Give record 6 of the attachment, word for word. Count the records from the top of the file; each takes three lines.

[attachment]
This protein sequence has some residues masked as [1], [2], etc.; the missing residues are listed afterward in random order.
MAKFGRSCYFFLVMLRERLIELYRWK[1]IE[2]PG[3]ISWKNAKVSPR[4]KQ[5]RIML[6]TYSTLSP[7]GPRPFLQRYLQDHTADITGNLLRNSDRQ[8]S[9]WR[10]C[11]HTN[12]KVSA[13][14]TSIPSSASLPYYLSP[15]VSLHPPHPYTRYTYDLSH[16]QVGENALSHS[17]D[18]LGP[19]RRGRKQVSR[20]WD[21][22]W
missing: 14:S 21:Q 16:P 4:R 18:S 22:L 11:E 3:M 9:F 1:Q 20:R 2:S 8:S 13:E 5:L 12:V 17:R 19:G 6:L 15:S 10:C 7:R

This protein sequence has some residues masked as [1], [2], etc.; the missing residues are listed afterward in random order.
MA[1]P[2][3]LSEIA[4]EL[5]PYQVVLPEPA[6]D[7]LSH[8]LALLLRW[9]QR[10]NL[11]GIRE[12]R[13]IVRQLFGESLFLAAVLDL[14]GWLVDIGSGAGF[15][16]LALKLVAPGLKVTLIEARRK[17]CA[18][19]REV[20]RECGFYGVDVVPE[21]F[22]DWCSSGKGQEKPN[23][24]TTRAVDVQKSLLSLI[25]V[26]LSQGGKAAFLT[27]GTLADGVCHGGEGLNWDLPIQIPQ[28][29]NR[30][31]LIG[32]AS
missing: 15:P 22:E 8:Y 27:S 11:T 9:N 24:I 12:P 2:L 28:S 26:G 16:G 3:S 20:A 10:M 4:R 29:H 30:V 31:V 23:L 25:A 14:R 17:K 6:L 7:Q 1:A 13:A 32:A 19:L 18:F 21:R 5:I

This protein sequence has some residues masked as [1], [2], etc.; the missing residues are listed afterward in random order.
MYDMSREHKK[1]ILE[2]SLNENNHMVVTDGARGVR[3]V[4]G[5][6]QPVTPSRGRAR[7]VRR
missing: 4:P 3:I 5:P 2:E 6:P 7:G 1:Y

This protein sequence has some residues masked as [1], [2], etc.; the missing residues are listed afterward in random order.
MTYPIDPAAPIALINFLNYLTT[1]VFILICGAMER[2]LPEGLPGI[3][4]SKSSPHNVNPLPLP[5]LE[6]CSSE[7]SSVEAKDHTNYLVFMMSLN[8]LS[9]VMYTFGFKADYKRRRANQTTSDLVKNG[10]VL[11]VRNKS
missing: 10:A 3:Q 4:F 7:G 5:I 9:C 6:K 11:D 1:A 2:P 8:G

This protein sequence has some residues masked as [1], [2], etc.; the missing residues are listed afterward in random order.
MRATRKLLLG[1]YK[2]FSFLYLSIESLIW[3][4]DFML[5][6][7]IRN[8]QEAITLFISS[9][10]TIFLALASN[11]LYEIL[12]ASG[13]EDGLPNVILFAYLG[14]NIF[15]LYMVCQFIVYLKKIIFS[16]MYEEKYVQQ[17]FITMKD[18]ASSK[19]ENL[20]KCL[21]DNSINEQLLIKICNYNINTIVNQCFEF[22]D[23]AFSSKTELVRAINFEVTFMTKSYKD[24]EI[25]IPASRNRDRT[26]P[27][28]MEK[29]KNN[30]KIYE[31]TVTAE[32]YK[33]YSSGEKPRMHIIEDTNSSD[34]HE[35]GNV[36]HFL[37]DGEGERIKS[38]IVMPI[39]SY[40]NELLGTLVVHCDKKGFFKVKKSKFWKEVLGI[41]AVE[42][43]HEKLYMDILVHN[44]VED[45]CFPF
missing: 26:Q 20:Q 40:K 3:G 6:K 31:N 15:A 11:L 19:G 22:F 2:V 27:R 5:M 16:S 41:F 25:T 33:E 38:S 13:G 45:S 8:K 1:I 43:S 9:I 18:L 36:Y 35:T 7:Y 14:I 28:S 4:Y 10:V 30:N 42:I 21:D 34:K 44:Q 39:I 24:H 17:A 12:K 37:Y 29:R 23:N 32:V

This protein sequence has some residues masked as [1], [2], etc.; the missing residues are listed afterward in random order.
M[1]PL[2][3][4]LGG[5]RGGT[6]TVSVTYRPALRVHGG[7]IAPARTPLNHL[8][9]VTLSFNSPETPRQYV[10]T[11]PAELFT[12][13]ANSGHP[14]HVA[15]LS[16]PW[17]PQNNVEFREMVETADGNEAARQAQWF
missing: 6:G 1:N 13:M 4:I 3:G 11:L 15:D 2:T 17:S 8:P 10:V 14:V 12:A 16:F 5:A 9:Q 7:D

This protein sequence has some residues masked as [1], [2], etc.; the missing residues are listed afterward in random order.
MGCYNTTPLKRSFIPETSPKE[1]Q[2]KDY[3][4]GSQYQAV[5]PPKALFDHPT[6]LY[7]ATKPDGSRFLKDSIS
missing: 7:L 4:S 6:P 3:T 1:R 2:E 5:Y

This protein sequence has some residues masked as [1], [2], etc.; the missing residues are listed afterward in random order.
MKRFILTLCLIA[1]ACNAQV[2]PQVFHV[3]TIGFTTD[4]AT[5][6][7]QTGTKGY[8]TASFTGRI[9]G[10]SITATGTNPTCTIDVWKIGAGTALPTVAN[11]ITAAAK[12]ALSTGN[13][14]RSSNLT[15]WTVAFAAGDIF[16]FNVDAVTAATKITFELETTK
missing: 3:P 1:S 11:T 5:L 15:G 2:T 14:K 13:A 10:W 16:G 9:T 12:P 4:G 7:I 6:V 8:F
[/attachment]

This protein sequence has some residues masked as [1], [2], etc.; the missing residues are listed afterward in random order.
M[1]PL[2][3][4]LGG[5]RGGT[6]TVSVTYRPALRVHGG[7]IAPARTPLNHL[8][9]VTLSFNSPETPRQYV[10]T[11]PAELFT[12][13]ANSGHP[14]HVA[15]LS[16]PW[17]PQNNVEFREMVETADGNEAARQAQWF
missing: 6:G 1:N 13:M 4:I 3:G 11:L 15:D 2:T 17:S 8:P 10:V 14:V 12:A 16:F 5:A 9:Q 7:D